Getting Time on Your Side
SET YOUR INTERNAL CLOCK
1. Put a clock in every room. The more clocks you can see (without having to look for them), the more likely you will be aware of time.
2. Check the time regularly. Make a point of checking the time throughout the day. Regular check-ins will make it less likely that time will slip by unnoticed.
3. Wear a watch. Your phone has the time on it, but you're more likely to look at the time if it's on your wrist than if you have to pull out your phone.
4. Catch the vibes and beeps. Many digital watches can be set to beep or vibe at regular intervals. These reminders notify you that another block of time has passed. They can break your hyperfocus if you've been stuck on something too long. You can download apps for your smartphone to accomplish the same thing.
5. Ask yourself a question. If you find yourself wondering why you spent so long doing something too often, make it a habit to ask yourself, "What should I be doing now? Is this the best use of my time?" If it isn't, switch gears to something that will be more productive.
6. Hang up signs around the house. Figure out how long it takes to do your morning routines, then count backwards from the time you need to be walking out the door and when you need to be finishing each activity (finish breakfast at 8:30, get dressed by 8:10, and so on). Then put up sticky notes or signs in each room that tell you when you should be moving on to the next activity.
NOTIFY YOURSELF THAT TIME IS UP
7. Set an alarm. Instead of relying on your internal clock, let technology keep you aware that it is time to start or stop doing something.
8. Use countdown timers. You can use your digital watch or one of those inexpensive kitchen timers to alert you that a designated amount of time has passed and it's time to do something else. Timers relieve you of having to track how much time has gone by. If you're working at the computer, use Outlook or other programs to alert you.
9. Set a get-ready-for-bed alarm. Late starts in the morning often begin with late bedtimes the night before. If you get caught up in activities and miss your bedtime, set an alarm to go off when it’s time to start getting ready for bed. Obey it—unless your house is on fire.
10. Use browser add-ons to limit your time online. It's easy to lose track of time when you're on the Internet. One link leads to another...and another....Download browser add-ons, such as Leechblok for Firefox and Stayfocsed for Google Chrome, to limit your time on specific sites, as well as your time online.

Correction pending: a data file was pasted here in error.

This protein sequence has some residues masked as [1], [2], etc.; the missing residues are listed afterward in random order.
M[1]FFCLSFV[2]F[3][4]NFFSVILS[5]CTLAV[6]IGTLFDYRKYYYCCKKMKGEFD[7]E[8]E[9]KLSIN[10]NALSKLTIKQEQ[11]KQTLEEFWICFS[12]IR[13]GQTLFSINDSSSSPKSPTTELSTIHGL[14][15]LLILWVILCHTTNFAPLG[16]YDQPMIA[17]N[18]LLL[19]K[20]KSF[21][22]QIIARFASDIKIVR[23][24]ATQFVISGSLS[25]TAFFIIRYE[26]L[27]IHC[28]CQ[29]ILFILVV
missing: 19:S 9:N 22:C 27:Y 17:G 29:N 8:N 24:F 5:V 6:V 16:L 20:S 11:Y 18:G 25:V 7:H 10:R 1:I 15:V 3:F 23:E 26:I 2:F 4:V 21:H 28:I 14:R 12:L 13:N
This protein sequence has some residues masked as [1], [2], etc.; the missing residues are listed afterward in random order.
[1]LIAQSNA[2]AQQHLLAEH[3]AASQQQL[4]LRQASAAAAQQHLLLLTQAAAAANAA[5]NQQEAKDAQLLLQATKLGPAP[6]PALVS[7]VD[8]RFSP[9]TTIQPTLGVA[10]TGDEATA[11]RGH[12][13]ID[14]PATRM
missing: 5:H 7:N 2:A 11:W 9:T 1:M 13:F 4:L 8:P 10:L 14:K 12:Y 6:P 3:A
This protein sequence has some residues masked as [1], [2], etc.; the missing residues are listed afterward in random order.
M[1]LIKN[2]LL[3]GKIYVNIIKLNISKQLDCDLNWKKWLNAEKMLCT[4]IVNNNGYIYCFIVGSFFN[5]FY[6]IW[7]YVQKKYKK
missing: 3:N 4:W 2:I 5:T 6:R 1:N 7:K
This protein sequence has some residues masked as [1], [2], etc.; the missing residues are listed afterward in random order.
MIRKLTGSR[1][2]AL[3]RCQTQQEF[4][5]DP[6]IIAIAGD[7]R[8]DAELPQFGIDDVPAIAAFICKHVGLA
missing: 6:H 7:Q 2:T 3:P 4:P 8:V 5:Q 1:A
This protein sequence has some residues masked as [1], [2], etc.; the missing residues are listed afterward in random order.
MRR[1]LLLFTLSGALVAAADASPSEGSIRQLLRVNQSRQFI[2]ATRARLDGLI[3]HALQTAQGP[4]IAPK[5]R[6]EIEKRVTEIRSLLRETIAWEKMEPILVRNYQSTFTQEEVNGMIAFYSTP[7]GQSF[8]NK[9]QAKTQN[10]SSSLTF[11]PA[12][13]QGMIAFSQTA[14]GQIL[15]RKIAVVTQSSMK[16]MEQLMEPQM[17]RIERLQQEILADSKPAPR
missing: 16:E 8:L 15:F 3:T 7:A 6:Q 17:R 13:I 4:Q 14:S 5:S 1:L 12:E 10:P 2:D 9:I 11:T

11. Set your TV to turn itself off. Many televisions will automatically shut down after a certain amount of time or at a specific time.
12. Put your houselights on a timer. To break you of late-night hyperfocus, replace the wall switch with a programmable switch. The darkness will remind you that it is time to get up and move to another task or get to sleep.
13. Peg your schedule to someone else's. By going to bed, waking up, and leaving the house at the same time as a family member, you can follow that person's lead on what time it is and where in the process you should be. At work, you can match your schedule to someone else's by leaving for a meeting at the same time.
SCHEDULE YOUR TIME
14. Write down a schedule for the day—and check it. It's hard to know whether you're ahead of or behind schedule if you don't know what your schedule is. Don't schedule every moment, only specific events or tasks (leave for bank at 3:30, do laundry before lunch). Refer to the schedule to guide your actions.
15. Adjust your schedule as circumstances change. Rarely does a day follow a schedule perfectly. Keep your schedule nearby, so you can refer to it when something new comes up. Don’t commit to anything new until you've checked to see how it fits into your overall plan.
16. Add in time to get ready. ADDers fall behind when they don't factor in the time it takes to go from one activity to another or to leave the house or office. To leave for a business meeting by 2 p.m., start gathering materials and walk to the car by 1:40.
17. Add 50 percent or more to all your estimates. If you have an activity that you haven't timed, then you need to guess how long it might take to accomplish. Everything takes longer than we think it will, so pad your estimates. If you get done faster, consider it a gift. And as with any gift, don’t count on getting it every day.
Excerpted from Understand Your Brain; Get More Done: The ADHD Executive Functions Workbook , by Ari Tuckman, Psy.D., MBA. Specialty Press, Inc. Copyright 2012.
This article appears in the Summer 2012 issue of ADDitude.
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To discuss this topic and exchange time management tips with other adults with ADD, visit the ADD Adults support group on ADDConnect.